Like John Fahey or Leo Kottke, Kaki King is a virtuoso guitarist by trade, which means she generally puts out albums that showcase her skill. To a certain extent, King's third album, Until We Felt Red, is no exception. It's just that King's particular gifts are more suited to textured indie-rock songs than New Age, and the songs on the new record—produced by alt-rock legend John McEntire—could pass for some of the softer passages of Lush or My Bloody Valentine, or any other of those early-'90s dream-pop bands that prized environment over melody. Even when King adds her voice to the mix, as she does on the album-opening "Yellowcake," her breathy tone works with the skittering acoustic guitar and distant slide to create an atmosphere not unlike a sun-dappled clearing in the woods.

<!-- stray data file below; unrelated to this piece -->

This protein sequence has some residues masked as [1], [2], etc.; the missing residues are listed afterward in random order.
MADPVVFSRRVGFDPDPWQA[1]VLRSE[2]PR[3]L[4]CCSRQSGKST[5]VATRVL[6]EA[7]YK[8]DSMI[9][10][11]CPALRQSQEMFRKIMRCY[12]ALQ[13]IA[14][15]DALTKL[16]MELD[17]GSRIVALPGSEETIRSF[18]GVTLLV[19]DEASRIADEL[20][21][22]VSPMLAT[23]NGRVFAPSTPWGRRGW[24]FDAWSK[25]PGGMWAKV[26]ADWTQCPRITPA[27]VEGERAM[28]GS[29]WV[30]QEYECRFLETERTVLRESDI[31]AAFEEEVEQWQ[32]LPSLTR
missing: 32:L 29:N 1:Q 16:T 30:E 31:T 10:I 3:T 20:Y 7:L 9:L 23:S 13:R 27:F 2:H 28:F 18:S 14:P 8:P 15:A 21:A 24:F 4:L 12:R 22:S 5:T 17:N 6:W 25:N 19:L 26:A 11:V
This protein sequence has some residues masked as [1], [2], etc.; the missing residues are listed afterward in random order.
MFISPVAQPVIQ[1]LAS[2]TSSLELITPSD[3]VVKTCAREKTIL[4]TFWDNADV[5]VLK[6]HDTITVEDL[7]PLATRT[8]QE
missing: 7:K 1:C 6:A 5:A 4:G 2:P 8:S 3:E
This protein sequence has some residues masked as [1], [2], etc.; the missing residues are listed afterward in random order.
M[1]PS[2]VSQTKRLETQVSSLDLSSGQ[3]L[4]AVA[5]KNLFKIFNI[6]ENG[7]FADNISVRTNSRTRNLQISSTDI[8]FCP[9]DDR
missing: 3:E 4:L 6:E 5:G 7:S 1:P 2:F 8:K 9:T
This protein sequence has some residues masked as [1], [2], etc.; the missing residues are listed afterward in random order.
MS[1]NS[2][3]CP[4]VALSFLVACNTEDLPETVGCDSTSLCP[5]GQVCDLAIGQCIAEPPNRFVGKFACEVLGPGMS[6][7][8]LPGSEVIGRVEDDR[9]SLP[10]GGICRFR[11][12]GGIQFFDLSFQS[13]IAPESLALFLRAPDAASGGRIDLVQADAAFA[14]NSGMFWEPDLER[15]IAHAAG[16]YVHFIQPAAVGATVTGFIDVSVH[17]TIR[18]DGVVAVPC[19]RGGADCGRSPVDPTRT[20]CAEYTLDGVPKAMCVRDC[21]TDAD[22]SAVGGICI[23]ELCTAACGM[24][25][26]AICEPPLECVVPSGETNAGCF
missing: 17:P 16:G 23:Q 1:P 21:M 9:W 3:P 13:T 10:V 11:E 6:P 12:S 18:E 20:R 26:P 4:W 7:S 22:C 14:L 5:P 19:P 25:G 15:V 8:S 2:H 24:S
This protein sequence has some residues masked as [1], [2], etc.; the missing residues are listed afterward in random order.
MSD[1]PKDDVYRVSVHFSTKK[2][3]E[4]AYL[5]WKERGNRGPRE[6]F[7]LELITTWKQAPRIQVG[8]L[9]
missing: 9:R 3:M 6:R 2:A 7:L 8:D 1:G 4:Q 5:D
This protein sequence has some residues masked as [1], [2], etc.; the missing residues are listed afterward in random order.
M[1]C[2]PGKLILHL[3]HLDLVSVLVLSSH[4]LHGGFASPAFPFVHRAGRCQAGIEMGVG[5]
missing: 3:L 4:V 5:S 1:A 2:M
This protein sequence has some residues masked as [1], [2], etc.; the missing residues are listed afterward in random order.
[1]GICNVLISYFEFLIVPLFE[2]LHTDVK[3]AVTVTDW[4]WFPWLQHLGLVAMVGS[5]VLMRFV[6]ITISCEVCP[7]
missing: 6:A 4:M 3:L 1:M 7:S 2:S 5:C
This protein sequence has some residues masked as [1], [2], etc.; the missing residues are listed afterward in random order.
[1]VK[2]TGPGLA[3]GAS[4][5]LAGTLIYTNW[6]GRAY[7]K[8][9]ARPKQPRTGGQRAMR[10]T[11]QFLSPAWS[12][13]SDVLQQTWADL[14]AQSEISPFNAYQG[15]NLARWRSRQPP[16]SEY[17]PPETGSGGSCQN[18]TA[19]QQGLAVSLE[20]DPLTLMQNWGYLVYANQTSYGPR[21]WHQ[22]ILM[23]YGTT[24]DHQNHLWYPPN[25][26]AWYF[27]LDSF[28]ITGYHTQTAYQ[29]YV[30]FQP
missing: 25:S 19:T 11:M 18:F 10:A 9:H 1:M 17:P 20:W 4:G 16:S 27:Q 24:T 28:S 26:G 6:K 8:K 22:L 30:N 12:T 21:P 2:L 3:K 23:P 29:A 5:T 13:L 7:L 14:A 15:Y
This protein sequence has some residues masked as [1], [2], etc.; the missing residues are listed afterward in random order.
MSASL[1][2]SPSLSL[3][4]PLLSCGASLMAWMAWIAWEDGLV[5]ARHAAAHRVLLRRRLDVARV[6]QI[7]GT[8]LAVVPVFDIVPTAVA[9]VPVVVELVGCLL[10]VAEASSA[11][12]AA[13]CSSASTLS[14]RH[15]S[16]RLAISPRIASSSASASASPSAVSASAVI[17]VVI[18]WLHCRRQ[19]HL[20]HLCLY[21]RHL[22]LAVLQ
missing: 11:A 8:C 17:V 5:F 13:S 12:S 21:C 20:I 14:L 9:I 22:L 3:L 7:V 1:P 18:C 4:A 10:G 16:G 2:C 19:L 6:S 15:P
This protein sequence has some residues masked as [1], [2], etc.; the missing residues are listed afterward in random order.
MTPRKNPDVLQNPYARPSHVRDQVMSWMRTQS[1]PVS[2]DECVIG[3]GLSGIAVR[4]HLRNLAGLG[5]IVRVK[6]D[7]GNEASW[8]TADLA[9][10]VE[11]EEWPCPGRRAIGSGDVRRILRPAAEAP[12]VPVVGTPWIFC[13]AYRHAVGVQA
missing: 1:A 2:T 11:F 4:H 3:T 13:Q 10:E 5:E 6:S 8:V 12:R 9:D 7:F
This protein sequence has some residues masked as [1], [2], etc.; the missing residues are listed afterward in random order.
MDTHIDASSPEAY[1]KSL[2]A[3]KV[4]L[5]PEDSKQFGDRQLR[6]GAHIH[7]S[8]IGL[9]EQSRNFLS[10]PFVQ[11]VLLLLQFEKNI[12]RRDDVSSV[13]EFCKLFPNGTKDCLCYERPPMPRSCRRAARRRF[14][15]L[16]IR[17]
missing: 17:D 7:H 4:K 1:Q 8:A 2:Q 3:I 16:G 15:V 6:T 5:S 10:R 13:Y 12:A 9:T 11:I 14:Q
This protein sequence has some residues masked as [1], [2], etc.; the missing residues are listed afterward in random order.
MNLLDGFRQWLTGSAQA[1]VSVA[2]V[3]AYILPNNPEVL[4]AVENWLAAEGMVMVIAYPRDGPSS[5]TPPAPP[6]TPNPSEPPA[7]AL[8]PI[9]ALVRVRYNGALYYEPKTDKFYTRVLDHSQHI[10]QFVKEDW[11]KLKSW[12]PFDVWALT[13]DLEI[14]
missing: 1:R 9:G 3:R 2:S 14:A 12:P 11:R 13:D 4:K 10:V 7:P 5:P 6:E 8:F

McEntire pushes Until We Felt Red into generic post-rock territory at times, vibes and all, and King sometimes ventures too far into formless noodling. But she balances a strong traditional side with a streak of ambition. She brings the two together on "You Don't Have To Be Afraid," an eight-minute suite that begins with cascading guitars, murmurs, and a percussion track so soft that it almost sounds like a needle stuck at the end of a groove. Then the song opens up spectacularly, with chimes, organ, distortion, and horns bursting open on cue. "You Don't Have To Be Afraid" has a logic and momentum, and like a lot of Until We Felt Red, it evokes the feeling of sudden storms and their immediate wake.